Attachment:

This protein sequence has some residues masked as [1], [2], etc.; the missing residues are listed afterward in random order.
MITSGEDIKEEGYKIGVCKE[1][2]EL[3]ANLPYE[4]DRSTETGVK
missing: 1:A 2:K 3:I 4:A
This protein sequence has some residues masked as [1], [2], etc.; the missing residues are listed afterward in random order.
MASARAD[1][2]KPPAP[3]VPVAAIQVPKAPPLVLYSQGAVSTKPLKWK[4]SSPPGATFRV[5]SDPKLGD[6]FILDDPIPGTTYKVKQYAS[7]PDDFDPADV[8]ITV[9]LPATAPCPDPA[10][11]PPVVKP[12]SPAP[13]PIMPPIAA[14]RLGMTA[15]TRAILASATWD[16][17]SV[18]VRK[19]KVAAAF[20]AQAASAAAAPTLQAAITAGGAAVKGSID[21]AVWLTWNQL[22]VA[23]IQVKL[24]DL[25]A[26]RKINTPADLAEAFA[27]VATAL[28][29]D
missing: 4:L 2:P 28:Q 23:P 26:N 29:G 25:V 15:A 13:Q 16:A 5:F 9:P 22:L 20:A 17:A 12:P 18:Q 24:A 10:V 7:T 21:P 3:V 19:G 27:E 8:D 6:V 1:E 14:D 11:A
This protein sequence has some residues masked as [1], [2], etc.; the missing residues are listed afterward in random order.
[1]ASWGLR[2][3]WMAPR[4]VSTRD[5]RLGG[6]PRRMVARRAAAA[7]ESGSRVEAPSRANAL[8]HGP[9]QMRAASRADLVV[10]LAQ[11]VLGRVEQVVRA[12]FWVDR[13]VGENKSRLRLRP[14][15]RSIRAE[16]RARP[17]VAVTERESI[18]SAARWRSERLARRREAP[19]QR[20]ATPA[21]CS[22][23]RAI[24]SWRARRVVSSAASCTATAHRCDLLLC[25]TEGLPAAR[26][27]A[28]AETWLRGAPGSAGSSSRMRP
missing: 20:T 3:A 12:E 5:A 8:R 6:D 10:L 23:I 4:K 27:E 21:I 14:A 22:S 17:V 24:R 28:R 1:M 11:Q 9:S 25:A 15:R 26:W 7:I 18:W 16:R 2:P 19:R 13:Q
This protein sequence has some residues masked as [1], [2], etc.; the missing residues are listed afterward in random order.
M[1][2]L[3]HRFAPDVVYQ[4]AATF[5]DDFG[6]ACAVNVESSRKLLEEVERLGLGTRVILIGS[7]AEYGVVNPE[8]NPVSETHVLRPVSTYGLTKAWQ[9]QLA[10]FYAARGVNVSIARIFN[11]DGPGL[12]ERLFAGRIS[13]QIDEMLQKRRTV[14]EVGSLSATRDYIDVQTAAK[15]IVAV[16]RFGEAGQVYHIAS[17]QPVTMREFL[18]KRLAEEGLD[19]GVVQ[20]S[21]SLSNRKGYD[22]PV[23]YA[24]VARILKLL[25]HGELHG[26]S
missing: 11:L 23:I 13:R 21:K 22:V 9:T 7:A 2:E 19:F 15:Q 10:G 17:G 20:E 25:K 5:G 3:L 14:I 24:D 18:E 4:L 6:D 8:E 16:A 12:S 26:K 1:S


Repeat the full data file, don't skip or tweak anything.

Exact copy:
This protein sequence has some residues masked as [1], [2], etc.; the missing residues are listed afterward in random order.
MITSGEDIKEEGYKIGVCKE[1][2]EL[3]ANLPYE[4]DRSTETGVK
missing: 1:A 2:K 3:I 4:A
This protein sequence has some residues masked as [1], [2], etc.; the missing residues are listed afterward in random order.
MASARAD[1][2]KPPAP[3]VPVAAIQVPKAPPLVLYSQGAVSTKPLKWK[4]SSPPGATFRV[5]SDPKLGD[6]FILDDPIPGTTYKVKQYAS[7]PDDFDPADV[8]ITV[9]LPATAPCPDPA[10][11]PPVVKP[12]SPAP[13]PIMPPIAA[14]RLGMTA[15]TRAILASATWD[16][17]SV[18]VRK[19]KVAAAF[20]AQAASAAAAPTLQAAITAGGAAVKGSID[21]AVWLTWNQL[22]VA[23]IQVKL[24]DL[25]A[26]RKINTPADLAEAFA[27]VATAL[28][29]D
missing: 4:L 2:P 28:Q 23:P 26:N 29:G 25:V 15:A 13:Q 16:A 5:F 9:P 22:L 20:A 17:A 12:P 18:Q 24:A 10:V 7:T 21:P 3:V 19:G 27:E 8:D 6:V 1:E 14:D 11:A
This protein sequence has some residues masked as [1], [2], etc.; the missing residues are listed afterward in random order.
[1]ASWGLR[2][3]WMAPR[4]VSTRD[5]RLGG[6]PRRMVARRAAAA[7]ESGSRVEAPSRANAL[8]HGP[9]QMRAASRADLVV[10]LAQ[11]VLGRVEQVVRA[12]FWVDR[13]VGENKSRLRLRP[14][15]RSIRAE[16]RARP[17]VAVTERESI[18]SAARWRSERLARRREAP[19]QR[20]ATPA[21]CS[22][23]RAI[24]SWRARRVVSSAASCTATAHRCDLLLC[25]TEGLPAAR[26][27]A[28]AETWLRGAPGSAGSSSRMRP
missing: 20:T 3:A 12:E 5:A 8:R 6:D 10:L 23:I 4:K 27:E 21:I 14:A 22:S 17:V 24:R 28:R 1:M 11:Q 9:S 25:A 15:R 26:W 7:I 18:W 16:R 2:P 19:R 13:Q
This protein sequence has some residues masked as [1], [2], etc.; the missing residues are listed afterward in random order.
M[1][2]L[3]HRFAPDVVYQ[4]AATF[5]DDFG[6]ACAVNVESSRKLLEEVERLGLGTRVILIGS[7]AEYGVVNPE[8]NPVSETHVLRPVSTYGLTKAWQ[9]QLA[10]FYAARGVNVSIARIFN[11]DGPGL[12]ERLFAGRIS[13]QIDEMLQKRRTV[14]EVGSLSATRDYIDVQTAAK[15]IVAV[16]RFGEAGQVYHIAS[17]QPVTMREFL[18]KRLAEEGLD[19]GVVQ[20]S[21]SLSNRKGYD[22]PV[23]YA[24]VARILKLL[25]HGELHG[26]S
missing: 11:L 23:I 13:R 21:K 22:V 9:T 7:A 2:E 19:F 15:Q 10:G 17:G 20:E 25:K 5:G 3:L 14:I 24:D 18:E 4:L 6:D 8:E 16:A 12:S 26:K 1:S